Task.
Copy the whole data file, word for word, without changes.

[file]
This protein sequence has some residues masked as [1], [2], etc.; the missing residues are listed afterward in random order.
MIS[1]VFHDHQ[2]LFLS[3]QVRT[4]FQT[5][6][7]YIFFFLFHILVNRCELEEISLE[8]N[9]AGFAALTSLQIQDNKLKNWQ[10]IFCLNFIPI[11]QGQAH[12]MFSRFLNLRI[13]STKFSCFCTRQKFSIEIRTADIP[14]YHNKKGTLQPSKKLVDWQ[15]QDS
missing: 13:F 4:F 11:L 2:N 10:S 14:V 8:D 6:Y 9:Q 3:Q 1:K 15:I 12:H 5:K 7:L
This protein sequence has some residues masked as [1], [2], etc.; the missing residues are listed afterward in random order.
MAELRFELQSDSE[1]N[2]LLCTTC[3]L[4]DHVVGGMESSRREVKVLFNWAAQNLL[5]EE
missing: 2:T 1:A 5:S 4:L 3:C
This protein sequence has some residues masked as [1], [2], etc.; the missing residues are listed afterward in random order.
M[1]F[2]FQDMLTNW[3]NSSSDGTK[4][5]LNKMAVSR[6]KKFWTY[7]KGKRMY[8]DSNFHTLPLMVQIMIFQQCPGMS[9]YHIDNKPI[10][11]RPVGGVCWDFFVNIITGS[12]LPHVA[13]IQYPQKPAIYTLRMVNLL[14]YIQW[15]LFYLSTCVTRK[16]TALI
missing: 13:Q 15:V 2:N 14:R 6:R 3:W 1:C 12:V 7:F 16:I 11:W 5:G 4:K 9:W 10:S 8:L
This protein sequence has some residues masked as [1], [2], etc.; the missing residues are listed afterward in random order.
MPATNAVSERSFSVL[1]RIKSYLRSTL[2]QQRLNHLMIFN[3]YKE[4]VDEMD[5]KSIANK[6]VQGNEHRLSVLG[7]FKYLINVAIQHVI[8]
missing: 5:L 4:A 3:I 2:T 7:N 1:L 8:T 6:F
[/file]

This protein sequence has some residues masked as [1], [2], etc.; the missing residues are listed afterward in random order.
MIS[1]VFHDHQ[2]LFLS[3]QVRT[4]FQT[5][6][7]YIFFFLFHILVNRCELEEISLE[8]N[9]AGFAALTSLQIQDNKLKNWQ[10]IFCLNFIPI[11]QGQAH[12]MFSRFLNLRI[13]STKFSCFCTRQKFSIEIRTADIP[14]YHNKKGTLQPSKKLVDWQ[15]QDS
missing: 13:F 4:F 11:L 2:N 10:S 14:V 8:D 6:Y 9:Q 3:Q 1:K 15:I 12:H 5:K 7:L
This protein sequence has some residues masked as [1], [2], etc.; the missing residues are listed afterward in random order.
MAELRFELQSDSE[1]N[2]LLCTTC[3]L[4]DHVVGGMESSRREVKVLFNWAAQNLL[5]EE
missing: 2:T 1:A 5:S 4:L 3:C
This protein sequence has some residues masked as [1], [2], etc.; the missing residues are listed afterward in random order.
M[1]F[2]FQDMLTNW[3]NSSSDGTK[4][5]LNKMAVSR[6]KKFWTY[7]KGKRMY[8]DSNFHTLPLMVQIMIFQQCPGMS[9]YHIDNKPI[10][11]RPVGGVCWDFFVNIITGS[12]LPHVA[13]IQYPQKPAIYTLRMVNLL[14]YIQW[15]LFYLSTCVTRK[16]TALI
missing: 13:Q 15:V 2:N 14:R 6:R 3:W 1:C 12:V 7:F 16:I 11:W 5:G 4:K 9:W 10:S 8:L
This protein sequence has some residues masked as [1], [2], etc.; the missing residues are listed afterward in random order.
MPATNAVSERSFSVL[1]RIKSYLRSTL[2]QQRLNHLMIFN[3]YKE[4]VDEMD[5]KSIANK[6]VQGNEHRLSVLG[7]FKYLINVAIQHVI[8]
missing: 5:L 4:A 3:I 2:T 7:N 1:L 8:T 6:F